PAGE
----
While living in Victoria, Jane taught in the Equine Science program at Melbourne University but, when the couple relocated to Queensland and replicated their successful system, they began to think of ways to share it.
Jane wrote a book for CSIRO entitled ‘Managing Horses on Small Properties’ and, not long after, they were asked to give a talk on the topic. A local council resource manager attended and realised she had found the solution to an ongoing problem in Australia.
Jane and Stuart were horse people teaching land management. It was a unique combination that would allow them to effectively communicate land management practices to other horse people – they spoke the same language. In the 10 years since, Jane and Stuart have delivered their talks on behalf of local councils, Landcare groups and Water Catchment Authorities around the states of Australia.
In 2012, Jane was the recipient of a Winston Churchill Fellowship, a program which enables Australians to travel overseas in the pursuit of knowledge in their chosen field. Together, Jane and Stuart travelled to the United States for eight weeks to investigate sustainable horsekeeping practices and deliver a few talks while they were there.
“Some really interesting things are happening in the States,” Jane recalls. “But, we found that Australia is actually quite advanced in this subject. In the States, it’s quite similar to the United Kingdom in that the government doesn’t really see the need to educate horse owners about land management, whereas Australia does.”
It was during their travels in America that Jane developed a sore throat and a small lump in her neck. On their return to the United Kingdom, she was diagnosed with throat cancer – a great shock to a woman who had never smoked and always ate healthily. She was told that she risked losing her tongue. “They grounded Jane in the United Kingdom for almost a year, undergoing intensive treatment,” says Stuart.
“What we believe is that there’s always a silver lining to every cloud,” says Jane. “By the time I was at the end of the treatment I was in a wheelchair, couldn’t speak and was being fed through a stomach tube. But, once I’d recovered from that, initially it was easier to write than anything else, so I wrote my two ‘Horse Rider’s Mechanic’ books and now, three years later, we’ve just finished re-writing all our other books, plus another new one.”
Stuart took over delivering the talks, continuing even when Jane was fully recovered. “We found that Stuart’s really good at the talks,” Jane explains. “He really enjoys it and people really enjoy him also.”
The subsequent change in routine allowed Jane to pursue her interest in rider biomechanics, which she explores in her ‘Horse Rider’s Mechanic’ books and clinics. Her interest in the topic stemmed from reading Sally Swift’s ‘Centred Riding’ at a young age. As she reflects, “That book really was a – what’s the word?”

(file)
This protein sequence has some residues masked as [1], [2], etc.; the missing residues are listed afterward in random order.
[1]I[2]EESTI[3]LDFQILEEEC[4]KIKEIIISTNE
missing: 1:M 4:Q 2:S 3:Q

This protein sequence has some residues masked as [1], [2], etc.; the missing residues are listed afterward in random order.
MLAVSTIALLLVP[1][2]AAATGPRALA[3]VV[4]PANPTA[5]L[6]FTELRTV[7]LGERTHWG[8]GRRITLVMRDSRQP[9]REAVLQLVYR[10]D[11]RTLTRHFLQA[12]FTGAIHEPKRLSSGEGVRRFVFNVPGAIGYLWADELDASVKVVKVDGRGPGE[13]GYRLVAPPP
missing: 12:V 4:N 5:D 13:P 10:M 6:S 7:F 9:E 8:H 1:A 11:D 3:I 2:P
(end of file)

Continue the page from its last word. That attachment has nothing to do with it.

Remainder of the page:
“Revelation,” Stuart supplies.
“Yeah, a revelation. That really was the first of its kind.” Jane continued to explore similar books as they were published, but her own take on the subject is rooted in her experience as a riding instructor. “I decided to market myself to mature women – not just women but, as you know in the horse industry, it tends to be women – who are either learning to ride for the first time, or are returning to riding. That’s a huge group of people. Rightly or wrongly, a lot of coaches actually avoid those people. They prefer to teach people who are highly competitive.”
Jane focused on what her students were feeling at all times and developed her methods around that, but her approach is always adaptive. “I’m always reading more things, watching other people, always thinking of other ideas.”
They cover innumerable horsekeeping topics in their body of work, but Jane and Stuart Myers’ passion and focus clearly lies in passing on the knowledge and understanding of the horse world that they have gained.
“This sounds cliché, but we believe that we’re making a huge difference to people’s lives, and the lives of horses too,” says Stuart. “We can see that change when we get feedback from people about how their lives have changed, and how their horses and properties have come on… We’ve seen a real change in the way people are thinking about horsekeeping in the last 5-10 years and we’ve certainly been part of that. It’s quite significant when you feel like you’ve made a difference to people.”
Jane chips in – “And horses!”